Amid talk of financial stress driving founder V G Siddhartha to allegedly end his life, the coffee tycoon had repaid all the loans taken from Tata Capital Financial Services (TCFS) and has no outstanding dues to the entity.
According to TCFS, it had a maximum exposure of Rs 165 crore to Café Coffee Day (CCD) group in FY2017-18, and that the entire amount had been repaid by March 2019.
"The maximum exposure of TCFS to the CCD group during 2017-18 was Rs 165 crore. In March 2019, TCFS' exposure has completely been repaid," said a company statement emailed to PTI.
Currently, TCFS - a subsidiary of Tata Capital Ltd - has no exposure to Coffee Day Enterprises Ltd (CDEL) or any of the companies within the Café Coffee Day group, it added.
CDEL promoter and coffee tycoon V G Siddhartha is said to have been under severe financial stress before his death, with his flagship cafe chain's liabilities doubling to over Rs 5,200 crore by the end of March 2019.
His unlisted ventures for realty and hospitality had also availed loans from various entities, as per regulatory filings with the corporate affairs ministry.
Siddhartha, whose body was recovered from a river near Mangalore on Wednesday after going missing on Monday, had struggled with mounting financial burden and a letter purportedly written by him had hinted at his war with "serious liquidity crunch" and "tremendous pressure" from lenders and an unnamed private equity investor.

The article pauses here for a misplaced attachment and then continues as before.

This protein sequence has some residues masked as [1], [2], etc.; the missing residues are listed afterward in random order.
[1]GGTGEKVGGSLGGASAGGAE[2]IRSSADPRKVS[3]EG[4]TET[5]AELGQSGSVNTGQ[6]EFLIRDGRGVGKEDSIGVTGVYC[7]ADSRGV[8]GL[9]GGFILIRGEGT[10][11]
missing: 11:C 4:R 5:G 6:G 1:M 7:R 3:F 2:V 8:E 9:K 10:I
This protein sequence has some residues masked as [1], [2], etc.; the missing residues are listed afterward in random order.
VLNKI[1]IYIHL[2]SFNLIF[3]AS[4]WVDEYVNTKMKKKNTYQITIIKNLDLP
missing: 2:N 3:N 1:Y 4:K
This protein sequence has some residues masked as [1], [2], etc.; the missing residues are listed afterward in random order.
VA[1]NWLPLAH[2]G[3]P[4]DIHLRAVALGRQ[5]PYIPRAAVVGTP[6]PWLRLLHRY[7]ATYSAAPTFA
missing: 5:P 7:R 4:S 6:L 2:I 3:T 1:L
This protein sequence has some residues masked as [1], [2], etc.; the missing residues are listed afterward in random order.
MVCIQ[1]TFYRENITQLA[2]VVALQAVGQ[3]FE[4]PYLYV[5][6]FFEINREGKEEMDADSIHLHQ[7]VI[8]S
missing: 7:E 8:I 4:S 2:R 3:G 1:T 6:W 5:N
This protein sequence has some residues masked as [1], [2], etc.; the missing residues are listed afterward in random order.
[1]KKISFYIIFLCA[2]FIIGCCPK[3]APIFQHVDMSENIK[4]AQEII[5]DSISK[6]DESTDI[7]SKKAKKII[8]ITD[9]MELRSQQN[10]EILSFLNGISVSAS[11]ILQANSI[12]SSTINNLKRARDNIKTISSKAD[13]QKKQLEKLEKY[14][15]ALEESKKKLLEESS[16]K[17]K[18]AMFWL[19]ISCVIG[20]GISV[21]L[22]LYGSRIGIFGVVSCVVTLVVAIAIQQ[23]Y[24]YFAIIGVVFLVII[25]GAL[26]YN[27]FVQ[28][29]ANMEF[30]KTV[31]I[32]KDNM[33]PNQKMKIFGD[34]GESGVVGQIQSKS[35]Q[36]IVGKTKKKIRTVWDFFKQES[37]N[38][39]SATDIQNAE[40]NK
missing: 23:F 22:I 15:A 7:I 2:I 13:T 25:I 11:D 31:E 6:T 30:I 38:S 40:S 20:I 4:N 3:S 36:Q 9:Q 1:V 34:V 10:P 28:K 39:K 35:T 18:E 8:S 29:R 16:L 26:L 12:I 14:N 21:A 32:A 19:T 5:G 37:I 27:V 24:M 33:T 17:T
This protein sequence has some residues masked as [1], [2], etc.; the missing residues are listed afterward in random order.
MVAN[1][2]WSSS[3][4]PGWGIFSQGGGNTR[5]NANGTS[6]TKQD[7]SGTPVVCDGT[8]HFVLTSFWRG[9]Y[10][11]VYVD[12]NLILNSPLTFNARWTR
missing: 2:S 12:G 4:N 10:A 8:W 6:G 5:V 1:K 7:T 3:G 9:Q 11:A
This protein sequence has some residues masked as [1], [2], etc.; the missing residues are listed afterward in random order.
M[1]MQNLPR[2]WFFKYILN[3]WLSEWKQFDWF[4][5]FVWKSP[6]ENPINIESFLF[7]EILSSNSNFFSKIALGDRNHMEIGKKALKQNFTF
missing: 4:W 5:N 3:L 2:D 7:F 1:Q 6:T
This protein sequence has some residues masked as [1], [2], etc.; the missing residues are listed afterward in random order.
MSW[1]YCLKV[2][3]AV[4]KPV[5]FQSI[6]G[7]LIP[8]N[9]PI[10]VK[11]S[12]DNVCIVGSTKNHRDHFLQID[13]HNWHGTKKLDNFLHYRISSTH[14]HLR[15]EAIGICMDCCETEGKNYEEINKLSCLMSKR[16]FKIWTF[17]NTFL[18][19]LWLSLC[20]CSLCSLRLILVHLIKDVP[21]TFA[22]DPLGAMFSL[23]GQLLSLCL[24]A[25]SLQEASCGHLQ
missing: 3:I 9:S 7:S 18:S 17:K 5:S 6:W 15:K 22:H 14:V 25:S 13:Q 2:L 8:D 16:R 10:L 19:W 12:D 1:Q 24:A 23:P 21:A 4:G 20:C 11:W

"I would like to say I gave it my all. I am sorry to let down all the people that put their trust in me. I fought for a long time but today, I gave up ..." his letter read.
Filings with the corporate affairs ministry showed him trying to raise funds by pledging shares of his listed and four unlisted firms to pay off personal and company loans. Siddhartha and promoter group entities had pledged over 75 per cent of their shares in the BSE-listed CDEL as on March 31, 2019.
While the exact quantum of the borrowings by the unlisted companies of Siddhartha could not be immediately ascertained, the total as indicated by the filings would be in addition to the amount CDEL owed to lenders.
Siddhartha's borrowings appear to have intensified after 2017 though there is no indication of just how many of them remain unpaid after their due date or have turned non-performing assets.